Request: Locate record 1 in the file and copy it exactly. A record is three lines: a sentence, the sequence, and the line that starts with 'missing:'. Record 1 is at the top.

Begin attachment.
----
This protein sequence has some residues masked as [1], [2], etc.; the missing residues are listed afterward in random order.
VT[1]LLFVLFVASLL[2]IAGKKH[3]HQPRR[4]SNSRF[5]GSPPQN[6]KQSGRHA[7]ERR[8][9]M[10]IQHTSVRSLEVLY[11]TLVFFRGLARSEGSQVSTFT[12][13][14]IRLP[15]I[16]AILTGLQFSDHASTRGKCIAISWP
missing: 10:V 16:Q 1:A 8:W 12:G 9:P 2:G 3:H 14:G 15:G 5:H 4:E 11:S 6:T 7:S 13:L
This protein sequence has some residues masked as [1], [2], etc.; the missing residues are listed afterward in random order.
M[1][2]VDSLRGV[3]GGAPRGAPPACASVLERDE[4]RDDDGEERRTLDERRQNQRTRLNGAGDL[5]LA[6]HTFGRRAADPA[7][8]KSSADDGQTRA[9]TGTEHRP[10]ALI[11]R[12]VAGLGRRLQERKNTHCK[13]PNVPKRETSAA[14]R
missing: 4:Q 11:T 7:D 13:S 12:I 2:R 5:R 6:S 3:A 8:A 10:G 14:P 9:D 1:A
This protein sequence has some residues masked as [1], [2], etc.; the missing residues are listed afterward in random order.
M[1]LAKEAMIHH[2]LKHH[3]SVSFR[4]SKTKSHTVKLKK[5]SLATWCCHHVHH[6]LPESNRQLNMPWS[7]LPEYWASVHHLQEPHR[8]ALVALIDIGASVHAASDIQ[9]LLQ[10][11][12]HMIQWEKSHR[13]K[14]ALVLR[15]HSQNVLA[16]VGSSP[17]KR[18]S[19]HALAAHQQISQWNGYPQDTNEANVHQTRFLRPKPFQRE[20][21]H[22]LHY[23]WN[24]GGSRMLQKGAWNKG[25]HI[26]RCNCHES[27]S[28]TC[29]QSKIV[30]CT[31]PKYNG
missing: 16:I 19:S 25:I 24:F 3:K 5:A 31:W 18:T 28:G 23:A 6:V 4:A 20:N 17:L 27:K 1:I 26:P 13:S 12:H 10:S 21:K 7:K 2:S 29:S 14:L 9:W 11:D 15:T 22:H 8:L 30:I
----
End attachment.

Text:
This protein sequence has some residues masked as [1], [2], etc.; the missing residues are listed afterward in random order.
VT[1]LLFVLFVASLL[2]IAGKKH[3]HQPRR[4]SNSRF[5]GSPPQN[6]KQSGRHA[7]ERR[8][9]M[10]IQHTSVRSLEVLY[11]TLVFFRGLARSEGSQVSTFT[12][13][14]IRLP[15]I[16]AILTGLQFSDHASTRGKCIAISWP
missing: 10:V 16:Q 1:A 8:W 12:G 9:P 2:G 3:H 14:G 15:G 5:H 4:E 11:S 6:T 7:S 13:L